In yesterday’s article, I showed the rise of mud in paintings during the middle and late nineteenth century, ending with a couple of filthy road scenes from the winter in Poland.
Mud plays a significant role in this unusual modernised religious story by Fritz von Uhde, A Difficult Journey from 1890. This imagines Joseph and the pregnant Mary walking on a rough muddy track to Bethlehem, in a wintry European village. Joseph has a carpenter’s saw on his back as the tired couple move on through the dank mist.
Although the Franco-Prussian War started in the summer of 1870, its later stages, including much of the fighting around Paris and its siege took place in the late autumn and winter, when mud was at its height (or depth).
Anton von Werner’s In the Troops’ Quarters Outside Paris, from 1894, shows muddy soldiers in the luxurious Château de Brunoy, which had been abandoned to or requisitioned by occupying forces. Every boot seen is caked in mud, which covers the trouser legs of the orderly who is tending to the fire.
Artists in the Nordic countries were also starting to depict mud more realistically in their paintings.
Laurits Andersen Ring’s Father Coming Home from 1896 shows a mother and two children awaiting the return of their husband and father. He is still quite distant along the muddy track in this poor rural community in Denmark.
Further north in the valleys of Norway, Nikolai Astrup painted Farmstead in Jølster in 1902. Two women, sheltering from the rain under black umbrellas, are walking up a muddy path which threads its way through the wooden farm buildings, guiding a young girl with them. Astrup delights in the colourful patches which make up each of the turf roofs, and the contrasting puddles on the grass. His unusual aerial view might prevent us from seeing the mud covering the hems of their coats and dresses, but we know that it’s there.
A few years later, Ring painted Short Stay (1909), showing an elderly man and woman standing in the mud in silence and facing in opposite directions. He’s towing a small sledge on which there is a sack; she’s carrying a basket in which there is a large fresh fish wrapped in paper (I think).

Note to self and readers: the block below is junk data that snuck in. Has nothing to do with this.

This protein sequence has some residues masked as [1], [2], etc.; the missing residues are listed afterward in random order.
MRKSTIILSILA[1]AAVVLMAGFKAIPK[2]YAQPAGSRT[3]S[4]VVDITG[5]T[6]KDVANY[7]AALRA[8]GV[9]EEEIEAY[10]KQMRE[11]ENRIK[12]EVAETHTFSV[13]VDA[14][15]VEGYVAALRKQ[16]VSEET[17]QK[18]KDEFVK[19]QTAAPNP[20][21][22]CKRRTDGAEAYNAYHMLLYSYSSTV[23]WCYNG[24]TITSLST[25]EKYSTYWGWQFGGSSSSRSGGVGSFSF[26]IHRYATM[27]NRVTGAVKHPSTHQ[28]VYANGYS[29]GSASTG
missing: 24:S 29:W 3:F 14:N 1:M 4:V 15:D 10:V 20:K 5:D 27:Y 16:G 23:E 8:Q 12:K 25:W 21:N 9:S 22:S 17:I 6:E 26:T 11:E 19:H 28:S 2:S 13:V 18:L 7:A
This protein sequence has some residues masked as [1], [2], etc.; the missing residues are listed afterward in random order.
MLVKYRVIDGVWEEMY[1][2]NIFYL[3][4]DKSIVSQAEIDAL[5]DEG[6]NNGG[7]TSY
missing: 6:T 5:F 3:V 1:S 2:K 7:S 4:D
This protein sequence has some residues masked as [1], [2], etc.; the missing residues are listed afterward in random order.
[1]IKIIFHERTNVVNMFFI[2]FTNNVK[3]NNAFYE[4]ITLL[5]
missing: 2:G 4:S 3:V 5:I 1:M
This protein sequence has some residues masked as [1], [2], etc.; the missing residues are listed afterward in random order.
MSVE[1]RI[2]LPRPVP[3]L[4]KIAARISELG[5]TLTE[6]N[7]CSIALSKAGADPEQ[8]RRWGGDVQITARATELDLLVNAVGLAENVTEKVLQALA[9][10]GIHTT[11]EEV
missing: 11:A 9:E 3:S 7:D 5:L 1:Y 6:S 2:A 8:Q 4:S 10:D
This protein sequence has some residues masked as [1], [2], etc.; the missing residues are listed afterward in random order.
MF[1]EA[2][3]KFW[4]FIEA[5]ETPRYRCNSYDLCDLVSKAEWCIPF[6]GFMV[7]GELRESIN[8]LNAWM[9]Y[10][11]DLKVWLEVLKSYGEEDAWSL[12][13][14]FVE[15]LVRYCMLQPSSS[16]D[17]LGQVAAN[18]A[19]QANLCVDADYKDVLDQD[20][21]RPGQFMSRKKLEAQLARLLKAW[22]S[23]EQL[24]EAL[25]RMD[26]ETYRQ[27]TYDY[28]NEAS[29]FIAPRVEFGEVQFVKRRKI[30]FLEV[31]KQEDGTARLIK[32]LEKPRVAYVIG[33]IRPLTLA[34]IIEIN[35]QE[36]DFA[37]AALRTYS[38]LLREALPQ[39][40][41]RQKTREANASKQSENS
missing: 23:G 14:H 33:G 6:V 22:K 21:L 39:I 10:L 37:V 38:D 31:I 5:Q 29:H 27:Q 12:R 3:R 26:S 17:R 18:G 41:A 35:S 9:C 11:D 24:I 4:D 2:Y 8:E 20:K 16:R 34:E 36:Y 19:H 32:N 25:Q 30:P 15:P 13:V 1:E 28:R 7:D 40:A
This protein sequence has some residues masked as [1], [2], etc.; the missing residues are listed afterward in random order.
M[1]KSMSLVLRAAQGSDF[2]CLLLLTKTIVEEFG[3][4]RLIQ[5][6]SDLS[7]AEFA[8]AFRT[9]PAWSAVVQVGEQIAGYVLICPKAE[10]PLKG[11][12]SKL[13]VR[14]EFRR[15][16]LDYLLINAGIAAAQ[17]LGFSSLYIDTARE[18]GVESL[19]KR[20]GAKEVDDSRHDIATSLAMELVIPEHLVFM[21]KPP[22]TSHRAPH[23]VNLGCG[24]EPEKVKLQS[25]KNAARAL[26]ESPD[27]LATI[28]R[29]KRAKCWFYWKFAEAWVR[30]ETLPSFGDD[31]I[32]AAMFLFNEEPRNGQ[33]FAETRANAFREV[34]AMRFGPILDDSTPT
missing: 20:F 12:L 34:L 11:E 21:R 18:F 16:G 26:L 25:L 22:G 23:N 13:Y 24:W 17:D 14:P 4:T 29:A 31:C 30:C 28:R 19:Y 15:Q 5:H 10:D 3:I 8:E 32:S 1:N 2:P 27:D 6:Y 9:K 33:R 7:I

Ring’s friend Hans Andersen Brendekilde painted this Village Scene in the Early Spring in 1911. The rutted mud track is slowly drying from its winter role as main drain. A man is out cleaning the tiny windows of his cottage, and two women have stopped to talk in the distance. Smoke curls idly up from a chimney, and leafless pollards stand and wait for the season to progress.
Three years later, this muddy peace was shattered when Europe went to war, digging trenches across huge swathes of the muddy fields of northern France and Belgium.
An official war artist, CRW Nevinson’s Paths of Glory was exhibited with a quotation from Thomas Gray’s Elegy Written In A Country Church-Yard (1750):
The boast of heraldry, the pomp of power,
And all that beauty, all that wealth e’er gave,
Awaits alike the inevitable hour.
The paths of glory lead but to the grave.
Like Marshall Ney, the bodies in Nevinson’s famous depiction of the aftermath of the destruction of war lie face down in the mud. Here isn’t dust to dust, or ashes to ashes, but mud to mud. Rifles, helmets, the bodies themselves are being engulfed in all-enveloping mud.
Other artists who went to the front recorded different aspects of its mud. François Flameng’s view of an Attack (1918) being made on duckboards over flooded marshland, brings home a clear picture of what actually happened over and in the deadly mud. His war paintings, many of which were not published until the end of the war, were criticised for being too real.
This scene of devastation at The Cliff of Craonne (1918) shows part of the battlefield of the Aisne in 1917 which gave rise to one of the famous anti-military songs of the Great War, La Chanson de Craonne. It is a landscape in which only the mud has escaped destruction.
Typical of the paintings which Paul Nash made of the Western Front is his watercolour Wire (1918). It shows a characteristically deserted and devastated landscape, the mud pockmarked with shell-holes and festooned with wire fencing and barbed wire. Its only landmarks are the shattered stumps of what was once pleasant pastoral land.
Nash’s The Menin Road (1919) was commissioned by the British War Memorials Committee in April 1918 for its Hall of Remembrance, for which John Singer Sargent’s Gassed was also intended. It shows a section of the Ypres Salient known as Tower Hamlets, after what is now a part of eastern London. This area was destroyed, reduced to barren mud, during the Battle of the Menin Road Ridge.
The history of mud in European painting is curiously brief. Perhaps this is because it was one of those embarrassing everyday irritations which artists came to ignore until it became important to the reading of their paintings. Maybe if we retained the association between the mud of Nash’s Menin Road and the apocalyptic destruction of war, we might show greater respect for peace. And for the great changes in society which now make mud a much lesser part of our lives.